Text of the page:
After a day of questioning, the initial pool of 106 potential jurors was whittled down to 16 - a jury of 12 plus four alternates. At stake is the reputation and probably the remaining life of what was until recently the fourth largest public accounting firm in the world.
The jury is composed of nine men and seven women. During the day Monday several potential jurors were struck from the pool for a variety of reasons. Many knew people who worked at Enron, and many knew current or former Andersen employees. Some jury candidates expressed anger over the Enron disaster, and some said they could not guarantee that they could be fair to Andersen.
Arthur Andersen LLP and the U.S. Department of Justice will face off with opening arguments today in the obstruction of justice trial that could not be settled out of court. The prosecution's lead witness, former Andersen partner and Enron audit supervisor David B. Duncan, will testify that he directed the destruction of documents while knowing that such documents would be the subject of a Securities and Exchange Commission investigation into Enron's bankruptcy.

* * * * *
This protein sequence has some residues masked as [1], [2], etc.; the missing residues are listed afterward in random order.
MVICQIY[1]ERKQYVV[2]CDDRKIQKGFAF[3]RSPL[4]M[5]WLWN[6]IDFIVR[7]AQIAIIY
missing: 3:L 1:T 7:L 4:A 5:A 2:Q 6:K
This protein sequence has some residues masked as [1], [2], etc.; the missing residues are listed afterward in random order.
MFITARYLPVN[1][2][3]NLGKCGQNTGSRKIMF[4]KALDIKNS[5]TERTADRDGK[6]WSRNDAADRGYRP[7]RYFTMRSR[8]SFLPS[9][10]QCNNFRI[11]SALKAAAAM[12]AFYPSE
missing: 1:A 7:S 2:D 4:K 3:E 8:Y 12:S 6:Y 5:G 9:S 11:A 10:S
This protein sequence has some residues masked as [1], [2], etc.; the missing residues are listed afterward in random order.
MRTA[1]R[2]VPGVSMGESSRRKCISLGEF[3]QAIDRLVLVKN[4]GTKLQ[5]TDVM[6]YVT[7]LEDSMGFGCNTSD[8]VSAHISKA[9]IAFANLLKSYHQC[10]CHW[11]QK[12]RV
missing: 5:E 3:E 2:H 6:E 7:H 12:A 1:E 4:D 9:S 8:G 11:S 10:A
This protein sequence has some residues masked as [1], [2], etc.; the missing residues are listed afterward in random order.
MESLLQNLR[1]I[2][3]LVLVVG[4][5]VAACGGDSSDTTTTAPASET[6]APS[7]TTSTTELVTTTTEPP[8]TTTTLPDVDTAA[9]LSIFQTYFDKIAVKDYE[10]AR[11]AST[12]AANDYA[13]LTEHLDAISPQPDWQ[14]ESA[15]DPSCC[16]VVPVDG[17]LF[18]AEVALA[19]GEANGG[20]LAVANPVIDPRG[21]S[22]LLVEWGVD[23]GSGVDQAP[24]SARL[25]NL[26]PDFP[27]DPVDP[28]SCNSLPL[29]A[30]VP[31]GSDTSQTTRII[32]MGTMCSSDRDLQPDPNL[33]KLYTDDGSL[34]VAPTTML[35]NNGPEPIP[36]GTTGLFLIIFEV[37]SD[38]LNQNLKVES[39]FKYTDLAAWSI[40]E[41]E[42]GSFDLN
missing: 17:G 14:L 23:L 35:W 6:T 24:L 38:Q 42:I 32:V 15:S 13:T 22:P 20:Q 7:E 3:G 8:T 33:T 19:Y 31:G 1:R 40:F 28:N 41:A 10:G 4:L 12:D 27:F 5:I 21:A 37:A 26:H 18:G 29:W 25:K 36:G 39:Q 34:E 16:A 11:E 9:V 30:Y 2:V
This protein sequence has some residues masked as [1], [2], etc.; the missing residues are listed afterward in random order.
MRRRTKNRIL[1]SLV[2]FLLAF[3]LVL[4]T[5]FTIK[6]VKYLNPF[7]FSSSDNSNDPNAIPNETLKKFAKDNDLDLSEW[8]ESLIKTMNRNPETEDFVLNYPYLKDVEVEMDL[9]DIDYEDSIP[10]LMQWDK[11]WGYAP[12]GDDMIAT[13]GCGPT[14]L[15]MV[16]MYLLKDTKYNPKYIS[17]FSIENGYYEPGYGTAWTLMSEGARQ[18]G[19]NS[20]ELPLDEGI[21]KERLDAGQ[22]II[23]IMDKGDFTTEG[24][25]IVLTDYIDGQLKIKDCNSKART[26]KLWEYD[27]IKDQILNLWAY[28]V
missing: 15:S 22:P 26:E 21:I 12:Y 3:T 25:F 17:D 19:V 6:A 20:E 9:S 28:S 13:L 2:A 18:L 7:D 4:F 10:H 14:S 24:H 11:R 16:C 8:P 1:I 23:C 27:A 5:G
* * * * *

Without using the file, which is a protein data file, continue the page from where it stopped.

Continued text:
At issue is whether or not Mr. Duncan's actions were illegal, and Andersen's attorneys will likely argue that the documents were not destroyed to keep them away from federal investigators but were supplementary documents of the sort that are routinely destroyed as a matter of practice by Andersen and other audit firms when an audit engagement has ended. "I don't think there's going to be any evidence in this case that people destroyed documents to keep them away from the police," said Rusty Hardin, lead attorney for the Andersen defense.
Andersen Sells Midwest Offices to Ernst & Young
In related news, Andersen announced on Monday an agreement has been reached to sell its offices in Detroit, Ann Arbor, and Grand Rapids, Michigan, and Toledo, Ohio to Big Five firm Ernst & Young.
"This transaction is consistent with the firm's plan to move forward as a smaller and different firm aligned with the reforms we have outlined, and the smaller scale of our client base," stated Andersen in its press release.
The transfer will involve 159 Andersen employees and 14 partners and principals. Specific terms of the agreement were not disclosed.